On the budget deficit, it is a tremendous achievement to get annual borrowing down from £150 billion to £90 billion—£1 billion lower than forecast in the Autumn Statement—and the latest figures last Friday showed a £3 billion improvement over the previous year. This of course means that government gilt and interest charges compared to last December’s forecast for the next five years are now expected to be £35 billion lower due to the decline in inflation.

I turn now to government spending. Lower borrowing will continue only with a credible plan to control public spending and welfare. The Chancellor pointed out that the administrative costs of central government have fallen by 40%. This is highly commendable. However, welfare spending is still forecast to increase by nearly 10% over the next five years.

Other areas of annually managed expenditure which show eye-catching increases are central government debt interest, still increasing at more than 25%—a legacy of the previous Government’s mismanagement of the public finances—while local finance current expenditure is predicted to be up by more than 25%. As far as I am aware, no one else seems to have mentioned net public sector pensions, which are even worse at 10%. But they come up with an 18% increase because for some reason the employer’s contribution is netted off, although it seems to me that it is paid by you and me as taxpayers.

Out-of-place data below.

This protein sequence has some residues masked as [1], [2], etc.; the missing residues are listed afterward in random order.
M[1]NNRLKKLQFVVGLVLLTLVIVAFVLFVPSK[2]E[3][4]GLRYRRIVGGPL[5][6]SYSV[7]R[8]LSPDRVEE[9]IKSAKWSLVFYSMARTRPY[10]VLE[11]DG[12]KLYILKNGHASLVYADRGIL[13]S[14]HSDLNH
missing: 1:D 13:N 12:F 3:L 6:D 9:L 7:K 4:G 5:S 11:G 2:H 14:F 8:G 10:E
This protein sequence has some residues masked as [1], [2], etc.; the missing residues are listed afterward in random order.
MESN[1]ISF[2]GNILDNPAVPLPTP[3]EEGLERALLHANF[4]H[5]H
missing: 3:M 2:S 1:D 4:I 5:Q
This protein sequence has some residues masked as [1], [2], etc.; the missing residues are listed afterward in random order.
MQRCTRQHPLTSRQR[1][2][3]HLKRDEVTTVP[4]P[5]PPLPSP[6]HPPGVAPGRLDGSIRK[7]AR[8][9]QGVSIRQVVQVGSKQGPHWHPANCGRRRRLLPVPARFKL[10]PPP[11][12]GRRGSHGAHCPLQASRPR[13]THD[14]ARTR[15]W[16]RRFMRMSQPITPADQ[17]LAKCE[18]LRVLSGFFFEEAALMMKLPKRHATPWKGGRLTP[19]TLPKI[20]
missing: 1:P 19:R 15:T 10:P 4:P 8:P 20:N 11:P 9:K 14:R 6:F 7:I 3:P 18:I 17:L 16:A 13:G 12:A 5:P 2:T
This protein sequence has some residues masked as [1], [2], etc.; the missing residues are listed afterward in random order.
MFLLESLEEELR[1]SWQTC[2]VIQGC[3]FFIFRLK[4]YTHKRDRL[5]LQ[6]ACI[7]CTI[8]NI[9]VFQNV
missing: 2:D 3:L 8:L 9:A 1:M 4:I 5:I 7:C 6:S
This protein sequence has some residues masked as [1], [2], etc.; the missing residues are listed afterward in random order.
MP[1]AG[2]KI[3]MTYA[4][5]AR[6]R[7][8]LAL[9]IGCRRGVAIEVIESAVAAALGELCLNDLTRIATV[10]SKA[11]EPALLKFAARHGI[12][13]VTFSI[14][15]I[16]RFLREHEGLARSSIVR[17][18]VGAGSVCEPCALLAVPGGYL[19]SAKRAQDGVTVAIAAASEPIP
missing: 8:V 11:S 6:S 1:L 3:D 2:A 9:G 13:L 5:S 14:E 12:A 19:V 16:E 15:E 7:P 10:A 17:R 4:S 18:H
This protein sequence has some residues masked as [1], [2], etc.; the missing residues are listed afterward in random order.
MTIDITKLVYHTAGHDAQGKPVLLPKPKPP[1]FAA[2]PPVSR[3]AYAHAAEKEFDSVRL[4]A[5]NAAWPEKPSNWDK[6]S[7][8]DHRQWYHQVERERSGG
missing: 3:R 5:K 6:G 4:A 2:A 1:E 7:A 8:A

With regard to the overall spending picture, the Government should be congratulated on keeping departmental spending under control, but other expenditure does not appear to be in control. That is why total expenditure is planned to increase by 8% over the next five years.

I now move on to living standards, although most of this has been said by others. GDP per capita is up by 5%, and according to the living standards measure used by the ONS and the OECD, households are on average £900 better off than they were in 2010. Increasing the personal tax-free allowance has been a huge benefit to working people, and that is forecast to keep improving over the period. I also welcome the commitment to raise the higher rate threshold to £50,000, but I still believe that the top rate of tax should be brought down from 45% to 40%, which after all is only what it was under the last Labour Government. Lower taxes, within reason, bring in higher revenues.